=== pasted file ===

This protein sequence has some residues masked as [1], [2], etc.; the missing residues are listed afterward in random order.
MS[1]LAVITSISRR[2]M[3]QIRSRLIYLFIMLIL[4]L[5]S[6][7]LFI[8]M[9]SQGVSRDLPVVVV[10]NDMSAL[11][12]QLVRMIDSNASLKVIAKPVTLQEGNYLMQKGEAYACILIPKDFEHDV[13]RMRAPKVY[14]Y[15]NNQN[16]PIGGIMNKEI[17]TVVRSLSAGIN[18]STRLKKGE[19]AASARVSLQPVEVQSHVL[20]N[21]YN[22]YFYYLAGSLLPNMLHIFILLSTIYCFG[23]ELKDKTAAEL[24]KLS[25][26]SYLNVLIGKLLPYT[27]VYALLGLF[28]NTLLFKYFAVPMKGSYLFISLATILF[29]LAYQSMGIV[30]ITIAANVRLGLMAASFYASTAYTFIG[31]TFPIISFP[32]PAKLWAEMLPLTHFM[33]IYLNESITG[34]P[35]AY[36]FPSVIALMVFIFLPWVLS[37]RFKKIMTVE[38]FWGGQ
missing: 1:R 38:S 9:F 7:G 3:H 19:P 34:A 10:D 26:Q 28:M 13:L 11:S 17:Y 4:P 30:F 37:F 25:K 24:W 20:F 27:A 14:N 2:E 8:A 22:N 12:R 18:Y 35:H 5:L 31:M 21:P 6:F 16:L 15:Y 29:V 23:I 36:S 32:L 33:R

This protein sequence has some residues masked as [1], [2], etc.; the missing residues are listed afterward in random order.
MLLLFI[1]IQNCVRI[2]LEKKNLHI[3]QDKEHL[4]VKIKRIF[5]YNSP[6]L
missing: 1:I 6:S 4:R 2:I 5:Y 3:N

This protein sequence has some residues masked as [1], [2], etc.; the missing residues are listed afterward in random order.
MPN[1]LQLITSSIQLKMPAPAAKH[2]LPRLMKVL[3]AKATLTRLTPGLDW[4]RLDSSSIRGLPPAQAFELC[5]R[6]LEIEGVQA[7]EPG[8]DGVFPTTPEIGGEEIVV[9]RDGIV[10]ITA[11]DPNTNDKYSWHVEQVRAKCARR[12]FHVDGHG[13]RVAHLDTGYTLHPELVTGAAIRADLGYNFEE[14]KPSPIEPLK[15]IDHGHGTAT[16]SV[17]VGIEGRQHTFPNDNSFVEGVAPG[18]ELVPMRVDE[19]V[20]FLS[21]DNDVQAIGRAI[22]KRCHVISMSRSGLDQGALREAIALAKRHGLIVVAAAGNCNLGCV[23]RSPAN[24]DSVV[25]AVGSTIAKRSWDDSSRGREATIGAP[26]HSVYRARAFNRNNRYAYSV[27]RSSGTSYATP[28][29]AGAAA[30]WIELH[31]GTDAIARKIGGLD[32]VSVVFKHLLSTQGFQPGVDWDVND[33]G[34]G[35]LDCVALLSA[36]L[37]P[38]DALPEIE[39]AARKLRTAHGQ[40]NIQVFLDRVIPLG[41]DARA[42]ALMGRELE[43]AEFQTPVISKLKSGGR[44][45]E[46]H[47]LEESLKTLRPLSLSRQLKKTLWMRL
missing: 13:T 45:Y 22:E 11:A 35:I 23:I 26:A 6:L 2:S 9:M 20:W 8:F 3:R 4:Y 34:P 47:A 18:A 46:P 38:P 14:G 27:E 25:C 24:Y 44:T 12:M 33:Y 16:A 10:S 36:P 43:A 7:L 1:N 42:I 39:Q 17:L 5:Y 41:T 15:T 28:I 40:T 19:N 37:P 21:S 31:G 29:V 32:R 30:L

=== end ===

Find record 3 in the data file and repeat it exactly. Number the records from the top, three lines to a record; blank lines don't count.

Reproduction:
This protein sequence has some residues masked as [1], [2], etc.; the missing residues are listed afterward in random order.
MPN[1]LQLITSSIQLKMPAPAAKH[2]LPRLMKVL[3]AKATLTRLTPGLDW[4]RLDSSSIRGLPPAQAFELC[5]R[6]LEIEGVQA[7]EPG[8]DGVFPTTPEIGGEEIVV[9]RDGIV[10]ITA[11]DPNTNDKYSWHVEQVRAKCARR[12]FHVDGHG[13]RVAHLDTGYTLHPELVTGAAIRADLGYNFEE[14]KPSPIEPLK[15]IDHGHGTAT[16]SV[17]VGIEGRQHTFPNDNSFVEGVAPG[18]ELVPMRVDE[19]V[20]FLS[21]DNDVQAIGRAI[22]KRCHVISMSRSGLDQGALREAIALAKRHGLIVVAAAGNCNLGCV[23]RSPAN[24]DSVV[25]AVGSTIAKRSWDDSSRGREATIGAP[26]HSVYRARAFNRNNRYAYSV[27]RSSGTSYATP[28][29]AGAAA[30]WIELH[31]GTDAIARKIGGLD[32]VSVVFKHLLSTQGFQPGVDWDVND[33]G[34]G[35]LDCVALLSA[36]L[37]P[38]DALPEIE[39]AARKLRTAHGQ[40]NIQVFLDRVIPLG[41]DARA[42]ALMGRELE[43]AEFQTPVISKLKSGGR[44][45]E[46]H[47]LEESLKTLRPLSLSRQLKKTLWMRL
missing: 13:T 45:Y 22:E 11:A 35:I 23:I 26:A 6:L 2:S 9:M 20:W 8:F 3:R 4:Y 34:P 47:A 18:A 46:P 38:P 14:G 27:E 25:C 24:Y 44:T 12:M 33:Y 16:A 10:S 36:P 43:A 7:L 1:N 42:I 39:Q 17:L 5:Y 41:T 15:T 28:I 40:T 19:N 37:P 21:S 31:G 29:V 32:R 30:L